Prince Momoh was a veteran journalist, lawyer, politician and former Minister of Information and Culture (1986–1990) during the military regime of General Ibrahim Babangida.
He was also the Pro-Chancellor and Chairman, Governing Council of the University of Jos.
His last major public intervention was an interview with Vanguard, published in the Saturday Vanguard of January 30.
In January 2011, he became the National Chairman of the defunct Congress for Progressive Change CPC, one of the “legacy parties” which merged to form the now ruling All Progressives Congress, APC.
Known for his bluntness, Prince Momoh was one individual who was committed to any cause he believed in irrespective of whose ox was gored.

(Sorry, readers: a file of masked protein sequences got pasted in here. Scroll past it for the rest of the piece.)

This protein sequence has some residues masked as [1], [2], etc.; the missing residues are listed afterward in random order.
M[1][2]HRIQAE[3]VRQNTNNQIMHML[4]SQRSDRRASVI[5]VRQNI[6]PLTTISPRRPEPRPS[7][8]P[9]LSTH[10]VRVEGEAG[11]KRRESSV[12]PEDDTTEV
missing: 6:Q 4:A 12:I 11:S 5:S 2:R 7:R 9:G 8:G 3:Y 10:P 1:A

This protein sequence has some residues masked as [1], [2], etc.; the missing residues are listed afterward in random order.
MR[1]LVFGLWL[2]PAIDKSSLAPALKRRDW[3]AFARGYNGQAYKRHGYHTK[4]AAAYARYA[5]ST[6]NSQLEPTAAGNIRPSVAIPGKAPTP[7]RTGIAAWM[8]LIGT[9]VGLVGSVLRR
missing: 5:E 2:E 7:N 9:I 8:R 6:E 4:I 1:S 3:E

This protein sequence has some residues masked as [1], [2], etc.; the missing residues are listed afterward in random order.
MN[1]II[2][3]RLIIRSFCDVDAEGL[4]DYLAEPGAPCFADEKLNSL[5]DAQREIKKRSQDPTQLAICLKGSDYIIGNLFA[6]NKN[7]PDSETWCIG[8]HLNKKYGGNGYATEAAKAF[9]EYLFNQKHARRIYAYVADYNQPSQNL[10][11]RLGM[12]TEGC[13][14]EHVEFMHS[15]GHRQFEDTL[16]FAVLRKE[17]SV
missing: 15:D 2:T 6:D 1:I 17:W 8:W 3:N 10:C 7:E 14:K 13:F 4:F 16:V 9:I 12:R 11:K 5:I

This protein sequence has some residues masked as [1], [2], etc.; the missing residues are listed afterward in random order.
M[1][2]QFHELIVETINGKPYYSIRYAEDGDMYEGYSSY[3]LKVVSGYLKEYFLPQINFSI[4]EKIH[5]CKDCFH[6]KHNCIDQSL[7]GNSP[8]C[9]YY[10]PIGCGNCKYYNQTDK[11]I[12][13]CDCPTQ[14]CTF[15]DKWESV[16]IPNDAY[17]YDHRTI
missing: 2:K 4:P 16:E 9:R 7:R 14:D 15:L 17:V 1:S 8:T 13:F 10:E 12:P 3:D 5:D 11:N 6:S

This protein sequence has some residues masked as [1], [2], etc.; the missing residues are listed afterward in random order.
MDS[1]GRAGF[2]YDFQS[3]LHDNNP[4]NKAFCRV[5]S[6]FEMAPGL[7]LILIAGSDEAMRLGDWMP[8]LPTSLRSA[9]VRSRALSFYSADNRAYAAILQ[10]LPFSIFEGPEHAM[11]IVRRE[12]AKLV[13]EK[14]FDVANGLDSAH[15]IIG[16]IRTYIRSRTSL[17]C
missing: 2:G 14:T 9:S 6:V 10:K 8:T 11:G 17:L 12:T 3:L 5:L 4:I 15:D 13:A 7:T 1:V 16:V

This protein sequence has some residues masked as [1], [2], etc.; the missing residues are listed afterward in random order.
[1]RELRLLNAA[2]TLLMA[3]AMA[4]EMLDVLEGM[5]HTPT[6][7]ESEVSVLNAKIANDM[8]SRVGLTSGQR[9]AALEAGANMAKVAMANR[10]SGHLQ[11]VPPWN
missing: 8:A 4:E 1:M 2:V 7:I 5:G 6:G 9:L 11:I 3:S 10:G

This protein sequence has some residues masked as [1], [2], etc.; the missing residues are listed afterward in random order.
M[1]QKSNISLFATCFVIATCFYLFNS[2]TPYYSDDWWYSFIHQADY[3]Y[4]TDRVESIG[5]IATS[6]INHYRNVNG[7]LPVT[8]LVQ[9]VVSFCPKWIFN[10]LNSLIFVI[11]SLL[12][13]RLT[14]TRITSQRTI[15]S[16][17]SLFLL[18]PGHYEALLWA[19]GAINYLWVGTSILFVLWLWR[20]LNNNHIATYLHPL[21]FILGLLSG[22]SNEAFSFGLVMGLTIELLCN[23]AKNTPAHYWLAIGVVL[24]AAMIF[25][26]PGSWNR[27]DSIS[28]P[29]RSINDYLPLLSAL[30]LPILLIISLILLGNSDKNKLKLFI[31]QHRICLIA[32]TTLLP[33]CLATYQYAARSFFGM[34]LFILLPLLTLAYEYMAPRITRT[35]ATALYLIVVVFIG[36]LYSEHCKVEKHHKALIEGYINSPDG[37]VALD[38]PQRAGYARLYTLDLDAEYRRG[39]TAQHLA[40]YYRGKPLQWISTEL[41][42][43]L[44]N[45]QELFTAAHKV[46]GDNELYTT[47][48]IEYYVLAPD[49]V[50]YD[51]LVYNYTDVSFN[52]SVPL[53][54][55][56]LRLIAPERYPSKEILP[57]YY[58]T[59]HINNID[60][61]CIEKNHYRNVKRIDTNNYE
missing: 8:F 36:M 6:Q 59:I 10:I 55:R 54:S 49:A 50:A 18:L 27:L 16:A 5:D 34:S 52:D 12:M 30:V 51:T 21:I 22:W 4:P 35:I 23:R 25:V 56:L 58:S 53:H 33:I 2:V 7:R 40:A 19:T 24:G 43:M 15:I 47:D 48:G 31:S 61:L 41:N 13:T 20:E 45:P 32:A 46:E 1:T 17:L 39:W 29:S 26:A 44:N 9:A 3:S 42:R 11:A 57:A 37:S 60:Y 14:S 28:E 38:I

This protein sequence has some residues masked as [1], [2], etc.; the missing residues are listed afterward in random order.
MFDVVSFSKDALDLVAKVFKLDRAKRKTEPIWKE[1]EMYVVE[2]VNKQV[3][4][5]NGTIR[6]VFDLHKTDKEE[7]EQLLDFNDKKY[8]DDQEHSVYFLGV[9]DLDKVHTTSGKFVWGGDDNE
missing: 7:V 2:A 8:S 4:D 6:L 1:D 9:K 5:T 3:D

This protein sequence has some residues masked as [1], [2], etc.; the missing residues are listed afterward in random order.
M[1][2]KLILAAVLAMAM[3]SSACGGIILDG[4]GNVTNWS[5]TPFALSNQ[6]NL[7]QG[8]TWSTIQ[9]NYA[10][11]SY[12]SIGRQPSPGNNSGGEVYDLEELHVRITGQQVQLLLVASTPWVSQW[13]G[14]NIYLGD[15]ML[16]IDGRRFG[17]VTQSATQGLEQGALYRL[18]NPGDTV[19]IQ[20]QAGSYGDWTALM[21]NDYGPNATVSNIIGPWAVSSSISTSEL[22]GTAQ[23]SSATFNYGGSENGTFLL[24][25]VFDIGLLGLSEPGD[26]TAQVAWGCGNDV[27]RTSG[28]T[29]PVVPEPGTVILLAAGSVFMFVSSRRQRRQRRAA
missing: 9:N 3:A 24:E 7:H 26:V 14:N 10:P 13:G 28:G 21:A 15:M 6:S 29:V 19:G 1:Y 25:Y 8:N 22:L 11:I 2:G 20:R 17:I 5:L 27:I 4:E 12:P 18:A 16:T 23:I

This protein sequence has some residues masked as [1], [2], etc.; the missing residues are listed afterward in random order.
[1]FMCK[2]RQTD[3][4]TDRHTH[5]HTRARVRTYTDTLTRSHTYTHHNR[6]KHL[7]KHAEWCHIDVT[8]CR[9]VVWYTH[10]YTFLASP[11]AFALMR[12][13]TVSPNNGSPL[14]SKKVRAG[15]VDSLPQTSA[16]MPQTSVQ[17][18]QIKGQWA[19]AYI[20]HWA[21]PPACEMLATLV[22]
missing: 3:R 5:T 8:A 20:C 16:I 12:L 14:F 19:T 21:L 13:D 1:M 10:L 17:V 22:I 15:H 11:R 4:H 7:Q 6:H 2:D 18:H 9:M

In that interview with, he said money spent on elected officers was enough to develop Nigeria.
He told Vanguard: “You must decongest the political space. When you decongest the political space, economic deregulation will be automatic.
“The constitution shares powers among all the organs of government— the Legislature, the Executive and the Judiciary.
“We are running a centralised government in the name of a Federation in Nigeria, where you have regional governments as we had in the First Republic which had powers and part-time legislature.
“Now everything is full time— it cannot work. We must look back, have one lawmaking arm at the Centre because that is what we need now; and lawmakers will be part-time.
“Then perhaps, in the regions or so, we have a Parliamentary system because in the states, for now, only the governor is elected, the deputy governor is a spare tyre.
“The governor has all the money coming to the state; he pockets it and decides what to do with it.
“But if we have a Parliamentary system in the states, for instance, the majority would form a government and execute the programmes of the zones.”